He arranged a meeting with Rabbi Weinberg. He told the rabbi this story and asked the following question. “I want my $50 to do something. The basic need people have is food. What food bank spends most of the donation on the food?”

The rabbi replied, “City Harvest”. This program picks up food daily from restaurants, corporate cafeterias and other places that by law, for health reasons, need to get rid of the food they have that day. 91% of the donation to City Harvest goes to providing food. To put it another way, $50 provides about 200 pounds of food.

Allen has implemented this program. Every time he refills the subway card, he donates to City Harvest. Allen wanted to do more. Oscar Schindler, Paula and the rabbi taught him how to do so.

Every Yom Kippur we will realize we could have done more than last year. But if we follow Schindler’s teaching we will be saying,” I could have done more” on less, because we did do more.

This post is the yartzeit post in memory of my father, who’s yartzeit is on Yom Kippur.

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3
Oct

Mistakes: Kishinu Oref

by Rabbi Simcha Weinberg in Holidays, Prayer

Studies have shown that if you and another person are debating the merits of a particular idea and the other person suddenly insults you, you will instantly retreat further into your own position, and your conviction that the other person is wrong will intensify.

I admit that it is far easier to “win” an argument with an obnoxious person then it is to win in a debate with an irritatingly reasonable person. My tongue sharpens when I am on the receiving end of a series of insults. Biting sarcasm cuts off the feet of my interlocutor, and then I can zoom in for the kill. It’s quite easy to reflect on such occasions as an appropriate use of anger. However, the Vidui wants us to consider not only the appropriateness of the anger but also the element of stubbornness.

In a powerful series of events, King David is held responsible for his stubborn response to Mephibosheth. The story opens with a beautiful scene in which David searches for a descendent of the House of Saul so that he may deal kindly with him for the sake of his dear friend, Jonathan. This is one of my favorite scenes in the life of King David as he demonstrates his loyalty, generosity and kindness:

David asked, “Is there anyone still left of the house of Saul to whom I can show kindness for Jonathan’s sake?”

Now there was a servant of Saul’s household named Ziba. They summoned him to appear before David, and the king said to him, “Are you Ziba?”

“At your service,” he replied.

The king asked, “Is there no one still alive from the house of Saul to whom I can show God’s kindness?”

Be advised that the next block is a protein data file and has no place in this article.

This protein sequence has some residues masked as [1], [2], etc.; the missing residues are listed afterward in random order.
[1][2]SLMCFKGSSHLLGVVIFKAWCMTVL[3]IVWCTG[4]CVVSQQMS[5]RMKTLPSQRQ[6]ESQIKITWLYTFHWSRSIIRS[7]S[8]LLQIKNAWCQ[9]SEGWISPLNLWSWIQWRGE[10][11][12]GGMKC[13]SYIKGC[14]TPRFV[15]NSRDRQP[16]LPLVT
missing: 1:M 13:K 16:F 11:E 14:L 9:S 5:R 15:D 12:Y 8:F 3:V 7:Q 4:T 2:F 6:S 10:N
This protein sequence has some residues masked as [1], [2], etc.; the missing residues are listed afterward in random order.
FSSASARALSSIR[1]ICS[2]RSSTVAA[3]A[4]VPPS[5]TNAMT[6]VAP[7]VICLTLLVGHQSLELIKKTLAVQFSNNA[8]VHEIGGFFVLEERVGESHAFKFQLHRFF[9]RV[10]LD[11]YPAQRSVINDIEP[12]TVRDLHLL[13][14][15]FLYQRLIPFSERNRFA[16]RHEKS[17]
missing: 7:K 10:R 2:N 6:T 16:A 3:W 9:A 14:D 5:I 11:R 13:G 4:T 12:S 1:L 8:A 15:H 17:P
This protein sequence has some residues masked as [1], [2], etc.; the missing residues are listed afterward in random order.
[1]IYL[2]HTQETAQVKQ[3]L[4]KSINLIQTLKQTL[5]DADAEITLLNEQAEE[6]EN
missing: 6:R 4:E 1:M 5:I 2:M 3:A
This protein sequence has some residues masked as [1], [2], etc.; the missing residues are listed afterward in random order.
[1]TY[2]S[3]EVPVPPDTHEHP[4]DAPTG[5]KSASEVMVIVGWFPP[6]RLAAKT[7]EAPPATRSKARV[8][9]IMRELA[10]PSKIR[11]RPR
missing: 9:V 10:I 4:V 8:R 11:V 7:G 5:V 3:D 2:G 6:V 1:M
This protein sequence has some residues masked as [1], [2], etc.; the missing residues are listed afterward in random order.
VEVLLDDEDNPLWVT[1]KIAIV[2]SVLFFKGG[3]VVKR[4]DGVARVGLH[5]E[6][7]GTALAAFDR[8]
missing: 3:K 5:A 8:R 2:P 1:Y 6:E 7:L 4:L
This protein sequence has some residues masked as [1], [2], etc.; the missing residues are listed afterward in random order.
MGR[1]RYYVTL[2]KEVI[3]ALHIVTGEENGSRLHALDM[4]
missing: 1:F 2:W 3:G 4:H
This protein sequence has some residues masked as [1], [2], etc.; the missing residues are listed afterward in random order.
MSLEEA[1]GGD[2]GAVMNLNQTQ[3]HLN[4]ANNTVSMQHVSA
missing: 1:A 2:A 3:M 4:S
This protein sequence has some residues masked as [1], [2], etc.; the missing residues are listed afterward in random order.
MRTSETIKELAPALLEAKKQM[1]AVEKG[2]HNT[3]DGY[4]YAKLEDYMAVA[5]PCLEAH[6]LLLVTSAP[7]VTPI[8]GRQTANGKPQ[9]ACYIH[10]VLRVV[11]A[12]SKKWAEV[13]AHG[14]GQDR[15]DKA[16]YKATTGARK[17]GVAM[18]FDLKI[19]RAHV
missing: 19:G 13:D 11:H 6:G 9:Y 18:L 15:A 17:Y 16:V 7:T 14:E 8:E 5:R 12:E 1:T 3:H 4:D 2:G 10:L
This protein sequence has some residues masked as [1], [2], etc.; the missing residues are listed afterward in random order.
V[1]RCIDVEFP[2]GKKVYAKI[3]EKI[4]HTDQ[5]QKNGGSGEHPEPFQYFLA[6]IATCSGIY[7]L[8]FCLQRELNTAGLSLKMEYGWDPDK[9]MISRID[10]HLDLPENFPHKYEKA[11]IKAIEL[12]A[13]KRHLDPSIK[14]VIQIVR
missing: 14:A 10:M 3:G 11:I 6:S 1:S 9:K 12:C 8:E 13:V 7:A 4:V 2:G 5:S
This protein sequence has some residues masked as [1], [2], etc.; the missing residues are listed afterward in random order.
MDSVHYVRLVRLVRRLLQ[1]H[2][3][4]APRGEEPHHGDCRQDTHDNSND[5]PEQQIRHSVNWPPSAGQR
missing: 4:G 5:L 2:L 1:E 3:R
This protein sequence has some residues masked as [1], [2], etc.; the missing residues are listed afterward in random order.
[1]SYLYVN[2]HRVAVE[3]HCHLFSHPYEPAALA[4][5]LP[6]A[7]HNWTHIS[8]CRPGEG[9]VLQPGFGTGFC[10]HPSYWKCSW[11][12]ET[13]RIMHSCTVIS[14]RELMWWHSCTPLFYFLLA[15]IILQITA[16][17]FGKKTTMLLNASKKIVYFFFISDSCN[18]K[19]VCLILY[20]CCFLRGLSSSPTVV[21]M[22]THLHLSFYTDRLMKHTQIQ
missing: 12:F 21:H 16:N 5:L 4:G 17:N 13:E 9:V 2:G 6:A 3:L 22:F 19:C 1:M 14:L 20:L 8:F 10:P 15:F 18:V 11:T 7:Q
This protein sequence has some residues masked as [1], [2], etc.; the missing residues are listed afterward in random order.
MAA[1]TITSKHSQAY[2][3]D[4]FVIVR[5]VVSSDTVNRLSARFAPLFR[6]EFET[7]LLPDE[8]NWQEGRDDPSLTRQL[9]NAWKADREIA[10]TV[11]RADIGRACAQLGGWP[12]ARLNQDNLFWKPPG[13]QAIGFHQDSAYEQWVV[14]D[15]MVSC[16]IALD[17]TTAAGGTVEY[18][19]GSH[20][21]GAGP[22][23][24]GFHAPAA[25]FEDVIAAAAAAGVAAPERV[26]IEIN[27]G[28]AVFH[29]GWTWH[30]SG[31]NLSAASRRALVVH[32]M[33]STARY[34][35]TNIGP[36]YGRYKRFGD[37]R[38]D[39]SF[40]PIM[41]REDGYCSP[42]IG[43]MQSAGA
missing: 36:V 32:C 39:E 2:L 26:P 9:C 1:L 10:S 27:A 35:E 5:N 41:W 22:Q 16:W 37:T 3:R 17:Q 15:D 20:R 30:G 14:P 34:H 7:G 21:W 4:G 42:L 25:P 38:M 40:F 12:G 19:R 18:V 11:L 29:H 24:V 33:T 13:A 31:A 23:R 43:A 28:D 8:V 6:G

Ziba answered the king, “There is still a son of Jonathan; he is lame in both feet.”

“Where is he?” the king asked.

Ziba answered, “He is at the house of Makir son of Ammiel in Lo Debar.”

So King David had him brought from Lo Debar, from the house of Makir son of Ammiel.

When Mephibosheth son of Jonathan, the son of Saul, came to David, he bowed down to pay him honor.

David said, “Mephibosheth!”

“At your service,” he replied.

“Don’t be afraid,” David said to him, “for I will surely show you kindness for the sake of your father Jonathan. I will restore to you all the land that belonged to your grandfather Saul, and you will always eat at my table.”

Mephibosheth bowed down and said, “What is your servant, that you should notice a dead dog like me?”

Then the king summoned Ziba, Saul’s steward, and said to him, “I have given your master’s grandson everything that belonged to Saul and his family. You and your sons and your servants are to farm the land for him and bring in the crops, so that your master’s grandson may be provided for. And Mephibosheth, grandson of your master, will always eat at my table.” (Now Ziba had fifteen sons and twenty servants.)

Then Ziba said to the king, “Your servant will do whatever my lord the king commands his servant to do.” So Mephibosheth ate at David’s[a] table like one of the king’s sons.

Mephibosheth had a young son named Mika, and all the members of Ziba’s household were servants of Mephibosheth. And Mephibosheth lived in Jerusalem, because he always ate at the king’s table; he was lame in both feet. (II Samuel, Chapter 9)

However, at a difficult juncture in David’s life he fails the crippled Mephibosheth:

When David had gone (as he was running for his life before the armies of his rebellious son, Absalom,) a short distance beyond the summit, there was Ziba, the steward of Mephibosheth, waiting to meet him. He had a string of donkeys saddled and loaded with two hundred loaves of bread, a hundred cakes of raisins, a hundred cakes of figs and a skin of wine.

The king asked Ziba, “Why have you brought these?”

Ziba answered, “The donkeys are for the king’s household to ride on, the bread and fruit are for the men to eat, and the wine is to refresh those who become exhausted in the wilderness.”

The king then asked, “Where is your master’s grandson?”

Ziba said to him, “He is staying in Jerusalem, because he thinks, ‘Today the Israelites will restore to me my grandfather’s kingdom.’”

Then the king said to Ziba, “All that belonged to Mephibosheth is now yours.” (II Samuel 16:1-4)

When Ziba lies about his master Mephibosheth, the desperate David unquestionably accepts the false report. He confiscates everything Mephibosheth owns and grants it all to Ziba.

The story continues after David’s victory:

Mephibosheth, Saul’s grandson, also went down to meet the king. He had not taken care of his feet or trimmed his mustache or washed his clothes from the day the king left until the day he returned safely.

When he came from Jerusalem to meet the king, the king asked him, “Why didn’t you go with me, Mephibosheth?”